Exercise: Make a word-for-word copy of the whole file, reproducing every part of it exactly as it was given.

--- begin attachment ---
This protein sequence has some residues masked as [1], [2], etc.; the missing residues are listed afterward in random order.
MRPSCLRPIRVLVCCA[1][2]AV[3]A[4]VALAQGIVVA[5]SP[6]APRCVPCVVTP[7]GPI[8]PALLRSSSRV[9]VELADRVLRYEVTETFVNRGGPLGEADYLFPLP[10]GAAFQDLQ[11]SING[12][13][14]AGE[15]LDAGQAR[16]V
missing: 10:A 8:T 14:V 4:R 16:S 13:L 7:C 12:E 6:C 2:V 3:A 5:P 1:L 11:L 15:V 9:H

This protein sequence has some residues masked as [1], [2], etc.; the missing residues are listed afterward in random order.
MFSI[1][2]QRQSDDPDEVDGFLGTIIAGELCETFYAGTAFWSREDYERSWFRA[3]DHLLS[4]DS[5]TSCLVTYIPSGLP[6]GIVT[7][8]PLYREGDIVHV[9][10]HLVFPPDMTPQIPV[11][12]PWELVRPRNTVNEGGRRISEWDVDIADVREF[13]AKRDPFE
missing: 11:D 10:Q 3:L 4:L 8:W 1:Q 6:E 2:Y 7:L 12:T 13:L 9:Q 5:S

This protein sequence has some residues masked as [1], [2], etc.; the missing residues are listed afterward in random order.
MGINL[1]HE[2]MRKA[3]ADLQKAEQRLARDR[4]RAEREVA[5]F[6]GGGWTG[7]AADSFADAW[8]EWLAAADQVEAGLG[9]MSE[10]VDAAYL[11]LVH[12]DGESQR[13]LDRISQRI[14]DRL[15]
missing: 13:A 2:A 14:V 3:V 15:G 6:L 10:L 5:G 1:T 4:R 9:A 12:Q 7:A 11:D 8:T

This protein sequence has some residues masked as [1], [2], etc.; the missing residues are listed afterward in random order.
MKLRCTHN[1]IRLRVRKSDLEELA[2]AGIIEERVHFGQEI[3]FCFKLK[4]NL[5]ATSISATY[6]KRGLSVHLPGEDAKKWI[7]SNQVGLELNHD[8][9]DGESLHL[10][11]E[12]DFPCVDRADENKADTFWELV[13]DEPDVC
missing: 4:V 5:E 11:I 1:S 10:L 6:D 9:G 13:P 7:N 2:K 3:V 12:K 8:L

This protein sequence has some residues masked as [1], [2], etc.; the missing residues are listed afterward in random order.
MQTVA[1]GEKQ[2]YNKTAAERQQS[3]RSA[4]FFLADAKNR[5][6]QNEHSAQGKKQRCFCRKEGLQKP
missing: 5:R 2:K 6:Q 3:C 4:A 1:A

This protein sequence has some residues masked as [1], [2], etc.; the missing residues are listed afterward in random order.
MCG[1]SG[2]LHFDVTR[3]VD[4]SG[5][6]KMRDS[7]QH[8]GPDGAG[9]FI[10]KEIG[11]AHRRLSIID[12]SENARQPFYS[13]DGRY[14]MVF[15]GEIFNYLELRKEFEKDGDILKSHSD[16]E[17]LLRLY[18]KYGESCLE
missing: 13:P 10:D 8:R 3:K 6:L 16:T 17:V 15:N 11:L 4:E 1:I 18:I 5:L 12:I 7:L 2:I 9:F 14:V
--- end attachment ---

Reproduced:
This protein sequence has some residues masked as [1], [2], etc.; the missing residues are listed afterward in random order.
MRPSCLRPIRVLVCCA[1][2]AV[3]A[4]VALAQGIVVA[5]SP[6]APRCVPCVVTP[7]GPI[8]PALLRSSSRV[9]VELADRVLRYEVTETFVNRGGPLGEADYLFPLP[10]GAAFQDLQ[11]SING[12][13][14]AGE[15]LDAGQAR[16]V
missing: 10:A 8:T 14:V 4:R 16:S 13:L 7:C 12:E 6:C 2:V 3:A 5:P 1:L 11:L 15:V 9:H

This protein sequence has some residues masked as [1], [2], etc.; the missing residues are listed afterward in random order.
MFSI[1][2]QRQSDDPDEVDGFLGTIIAGELCETFYAGTAFWSREDYERSWFRA[3]DHLLS[4]DS[5]TSCLVTYIPSGLP[6]GIVT[7][8]PLYREGDIVHV[9][10]HLVFPPDMTPQIPV[11][12]PWELVRPRNTVNEGGRRISEWDVDIADVREF[13]AKRDPFE
missing: 11:D 10:Q 3:L 4:L 8:W 1:Q 6:E 2:Y 7:L 12:T 13:L 9:Q 5:S

This protein sequence has some residues masked as [1], [2], etc.; the missing residues are listed afterward in random order.
MGINL[1]HE[2]MRKA[3]ADLQKAEQRLARDR[4]RAEREVA[5]F[6]GGGWTG[7]AADSFADAW[8]EWLAAADQVEAGLG[9]MSE[10]VDAAYL[11]LVH[12]DGESQR[13]LDRISQRI[14]DRL[15]
missing: 13:A 2:A 14:V 3:V 15:G 6:L 10:L 5:G 1:T 4:R 9:A 12:Q 7:A 11:D 8:T

This protein sequence has some residues masked as [1], [2], etc.; the missing residues are listed afterward in random order.
MKLRCTHN[1]IRLRVRKSDLEELA[2]AGIIEERVHFGQEI[3]FCFKLK[4]NL[5]ATSISATY[6]KRGLSVHLPGEDAKKWI[7]SNQVGLELNHD[8][9]DGESLHL[10][11]E[12]DFPCVDRADENKADTFWELV[13]DEPDVC
missing: 4:V 5:E 11:I 1:S 10:L 6:D 9:G 13:P 7:N 2:K 3:V 12:K 8:L

This protein sequence has some residues masked as [1], [2], etc.; the missing residues are listed afterward in random order.
MQTVA[1]GEKQ[2]YNKTAAERQQS[3]RSA[4]FFLADAKNR[5][6]QNEHSAQGKKQRCFCRKEGLQKP
missing: 5:R 2:K 6:Q 3:C 4:A 1:A

This protein sequence has some residues masked as [1], [2], etc.; the missing residues are listed afterward in random order.
MCG[1]SG[2]LHFDVTR[3]VD[4]SG[5][6]KMRDS[7]QH[8]GPDGAG[9]FI[10]KEIG[11]AHRRLSIID[12]SENARQPFYS[13]DGRY[14]MVF[15]GEIFNYLELRKEFEKDGDILKSHSD[16]E[17]LLRLY[18]KYGESCLE
missing: 13:P 10:D 8:R 3:K 6:L 16:T 17:V 15:N 11:L 4:E 1:I 18:I 5:L 12:I 7:L 2:I 9:F 14:V